The Friends of the Patapsco Female Institute are weeks away from realizing a 30-year-old dream of refurbishing the historic Greek Revival structure and opening it as the centerpiece of a garden park. The volunteer group and everyone else who has had a hand in this project should be congratulated for their vision and hard work.
From 1837 to 1890, the institute operated out of a three-story granite building on the highest hilltop overlooking Ellicott City. The one-time middle and high school for girls is historically significant because it was the nation's first to instruct young women in math and science. The objective of headmistress Almira Phelps, an accomplished botanist, was to create something more than another finishing school for girls whose main goal was to marry well. She aimed to turn out young women of elegance, yes, but also of self-sufficiency.
The school's progressive philosophy and curriculum attracted pupils from as far away as the southern and midwestern United States. But as public education began to broaden its offerings during the late 1800s, the Patapsco school lost its singular status. It finally closed just before the turn of the century. The building later served as a hotel, a private residence, a hospital, a theater and a home for indigent people. Abandoned, the structure fell into disrepair. Its wooden fixtures were stripped. Its roof collapsed in a fire. Graffiti artists left their marks.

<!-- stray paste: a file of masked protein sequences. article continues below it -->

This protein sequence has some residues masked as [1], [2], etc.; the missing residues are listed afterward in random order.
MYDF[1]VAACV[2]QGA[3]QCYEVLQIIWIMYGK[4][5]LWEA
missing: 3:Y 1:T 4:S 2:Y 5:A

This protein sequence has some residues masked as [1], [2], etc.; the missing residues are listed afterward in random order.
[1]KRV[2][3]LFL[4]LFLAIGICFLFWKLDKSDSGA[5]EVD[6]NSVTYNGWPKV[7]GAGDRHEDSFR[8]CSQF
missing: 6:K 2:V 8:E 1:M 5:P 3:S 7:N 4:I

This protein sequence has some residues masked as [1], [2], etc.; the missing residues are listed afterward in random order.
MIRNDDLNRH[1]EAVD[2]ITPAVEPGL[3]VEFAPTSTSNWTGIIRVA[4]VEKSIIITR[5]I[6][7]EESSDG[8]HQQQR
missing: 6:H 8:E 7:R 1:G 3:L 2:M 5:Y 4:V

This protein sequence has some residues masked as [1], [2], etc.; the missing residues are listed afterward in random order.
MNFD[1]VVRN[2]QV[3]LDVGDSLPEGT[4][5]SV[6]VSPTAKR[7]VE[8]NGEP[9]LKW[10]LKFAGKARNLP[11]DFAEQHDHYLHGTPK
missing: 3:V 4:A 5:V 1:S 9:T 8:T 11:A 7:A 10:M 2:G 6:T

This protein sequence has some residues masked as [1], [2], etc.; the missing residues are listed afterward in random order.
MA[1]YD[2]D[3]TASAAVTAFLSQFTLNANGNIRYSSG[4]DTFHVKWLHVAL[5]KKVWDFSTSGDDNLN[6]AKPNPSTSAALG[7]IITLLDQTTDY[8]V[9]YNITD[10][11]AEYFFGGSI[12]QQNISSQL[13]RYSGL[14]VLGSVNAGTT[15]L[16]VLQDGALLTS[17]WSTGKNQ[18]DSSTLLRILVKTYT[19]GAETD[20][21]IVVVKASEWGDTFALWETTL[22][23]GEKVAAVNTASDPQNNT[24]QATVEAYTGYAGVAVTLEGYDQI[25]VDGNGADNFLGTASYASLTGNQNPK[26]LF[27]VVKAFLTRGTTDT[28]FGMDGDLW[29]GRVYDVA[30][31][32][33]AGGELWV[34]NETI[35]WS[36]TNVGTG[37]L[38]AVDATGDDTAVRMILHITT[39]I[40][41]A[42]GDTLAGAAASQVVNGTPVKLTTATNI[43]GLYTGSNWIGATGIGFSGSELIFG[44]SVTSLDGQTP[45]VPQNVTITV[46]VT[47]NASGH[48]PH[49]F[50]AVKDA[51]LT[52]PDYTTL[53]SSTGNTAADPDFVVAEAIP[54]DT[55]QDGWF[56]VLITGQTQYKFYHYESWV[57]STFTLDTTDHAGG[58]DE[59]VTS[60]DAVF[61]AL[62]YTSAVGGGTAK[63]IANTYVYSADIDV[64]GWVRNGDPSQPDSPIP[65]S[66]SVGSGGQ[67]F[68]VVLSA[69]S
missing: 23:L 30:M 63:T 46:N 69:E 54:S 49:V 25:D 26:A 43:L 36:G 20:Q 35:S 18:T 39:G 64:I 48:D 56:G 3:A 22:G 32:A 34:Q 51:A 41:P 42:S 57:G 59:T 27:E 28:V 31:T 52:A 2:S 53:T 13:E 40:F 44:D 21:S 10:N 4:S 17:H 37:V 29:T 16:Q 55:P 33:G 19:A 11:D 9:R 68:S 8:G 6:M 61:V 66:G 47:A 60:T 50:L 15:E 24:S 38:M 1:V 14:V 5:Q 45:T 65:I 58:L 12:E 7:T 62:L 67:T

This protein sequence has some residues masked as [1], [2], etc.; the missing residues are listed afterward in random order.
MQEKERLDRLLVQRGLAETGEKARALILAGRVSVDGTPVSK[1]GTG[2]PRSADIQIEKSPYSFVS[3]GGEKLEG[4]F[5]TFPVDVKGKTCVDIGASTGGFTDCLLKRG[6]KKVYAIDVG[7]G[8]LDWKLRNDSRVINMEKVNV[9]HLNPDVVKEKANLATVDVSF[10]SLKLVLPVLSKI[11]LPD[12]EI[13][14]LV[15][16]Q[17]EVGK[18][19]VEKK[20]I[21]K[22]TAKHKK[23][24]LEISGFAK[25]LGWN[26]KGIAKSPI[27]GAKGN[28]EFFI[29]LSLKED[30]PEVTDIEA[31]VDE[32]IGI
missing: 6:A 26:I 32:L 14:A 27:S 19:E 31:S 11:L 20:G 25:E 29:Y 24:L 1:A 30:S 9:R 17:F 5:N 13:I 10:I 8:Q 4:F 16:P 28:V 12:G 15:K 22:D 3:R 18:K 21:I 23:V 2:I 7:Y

Still, even in woeful condition, it retained its dignity and magnificence. This wasn't lost on the Friends group, which has labored over three decades to draw attention to the cause and raise a revitalization fund that the Howard County government could not wholly provide. However, the county will maintain the building and the surrounding garden park of stately trees as well as cover some of the cost of any remaining capital improvements. In addition, the Maryland Humanities Council and the Columbia Foundation have helped underwrite programs at the former institute for women, such as the popular "Archaeology Adventures" in which children tour the building and participate in the digs that have turned up nearly 100,000 artifacts from the site.
The remodeled building officially opens Sept. 30 with guided and audio tours. Lectures, concerts and weddings also are expected to be held there. Residents of the region can look forward to reveling in a unique landmark that lay dormant for many years but has returned gloriously to life.